M&S wins High Court appeal to tear down Marble Arch store

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Marks & Spencer has won a legal battle against the government over plans to demolish one of its flagship central London stores.

The company took legal action against the government in the High Court over its “unusual” decision to refuse permission for its plans to flatten and rebuild its Marble Arch store in Oxford Street.

The government said Michael Gove was entitled to make the decision he did, but Mrs Justice Nathalie Lieven said the levelling up secretary had “rewritten” planning policy.

The Department for Levelling Up, Housing and Communities acknowledged the judgement and said it was “considering our next steps”.

M&S wants to flatten Orchard House and replace it, claiming the redevelopment was “of fundamental importance” to the future of London’s West End.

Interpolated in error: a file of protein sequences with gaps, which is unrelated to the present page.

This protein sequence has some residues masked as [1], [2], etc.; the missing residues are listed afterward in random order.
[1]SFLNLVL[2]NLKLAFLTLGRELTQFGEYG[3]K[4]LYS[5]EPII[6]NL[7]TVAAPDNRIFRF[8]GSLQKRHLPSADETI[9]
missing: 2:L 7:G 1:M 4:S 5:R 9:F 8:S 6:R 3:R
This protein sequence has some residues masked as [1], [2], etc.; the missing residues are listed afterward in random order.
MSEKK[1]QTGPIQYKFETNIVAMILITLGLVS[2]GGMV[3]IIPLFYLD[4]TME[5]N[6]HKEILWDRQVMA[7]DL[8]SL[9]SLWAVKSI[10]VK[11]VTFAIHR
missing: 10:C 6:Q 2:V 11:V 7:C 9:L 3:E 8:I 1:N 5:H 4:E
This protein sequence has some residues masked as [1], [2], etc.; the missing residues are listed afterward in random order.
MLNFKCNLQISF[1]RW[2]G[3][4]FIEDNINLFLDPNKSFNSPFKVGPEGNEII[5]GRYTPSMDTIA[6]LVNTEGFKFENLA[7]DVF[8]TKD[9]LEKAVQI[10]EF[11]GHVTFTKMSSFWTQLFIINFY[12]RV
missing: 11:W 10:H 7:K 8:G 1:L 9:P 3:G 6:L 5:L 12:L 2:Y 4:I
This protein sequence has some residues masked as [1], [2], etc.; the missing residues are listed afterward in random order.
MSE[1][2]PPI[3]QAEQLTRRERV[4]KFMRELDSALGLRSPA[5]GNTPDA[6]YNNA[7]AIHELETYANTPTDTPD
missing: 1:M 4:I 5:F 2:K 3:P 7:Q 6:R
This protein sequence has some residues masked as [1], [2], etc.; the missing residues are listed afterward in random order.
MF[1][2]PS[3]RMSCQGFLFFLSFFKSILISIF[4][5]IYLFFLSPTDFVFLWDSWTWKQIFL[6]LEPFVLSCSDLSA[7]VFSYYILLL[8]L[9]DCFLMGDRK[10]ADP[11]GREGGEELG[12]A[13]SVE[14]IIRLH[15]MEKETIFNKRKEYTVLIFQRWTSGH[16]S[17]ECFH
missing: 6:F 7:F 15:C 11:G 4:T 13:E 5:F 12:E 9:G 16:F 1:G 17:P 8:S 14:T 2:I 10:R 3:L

Westminster City Council originally approved M&S’ plans to tear down the current art deco building and replace it with a modernised shop featuring a new café, offices and a gym in 2021.

But the decision was met with resistance from campaigners which prompted Mr Gove to launch an inquiry and eventually block the proposals.

Mr Gove had said the building should be refurbished rather than demolished and that demolition would negatively impact nearby heritage assets, including the Grade II* listed Selfridges store directly opposite.

Barristers for M&S told a hearing earlier in February that Mr Gove had “misunderstood and misapplied” national planning policy when making his decision.

Mrs Justice Lieven agreed and in her ruling on Friday said: “In my view, it is plain that the secretary of state misinterpreted the national planning policy framework, and therefore erred in law.

“The secretary of state relied on a meaning of the national planning policy framework which is simply not open to him.”

Following the decision, Sacha Berendji, M&S operations director, said the judgement “couldn’t be clearer” that Mr Gove’s decision was “unlawful”.

He added: “The result has been a long, unnecessary and costly delay to the only retail-led regeneration on Oxford Street which would deliver one of London’s greenest buildings, create thousands of new jobs and rejuvenate the capital’s premier shopping district.”

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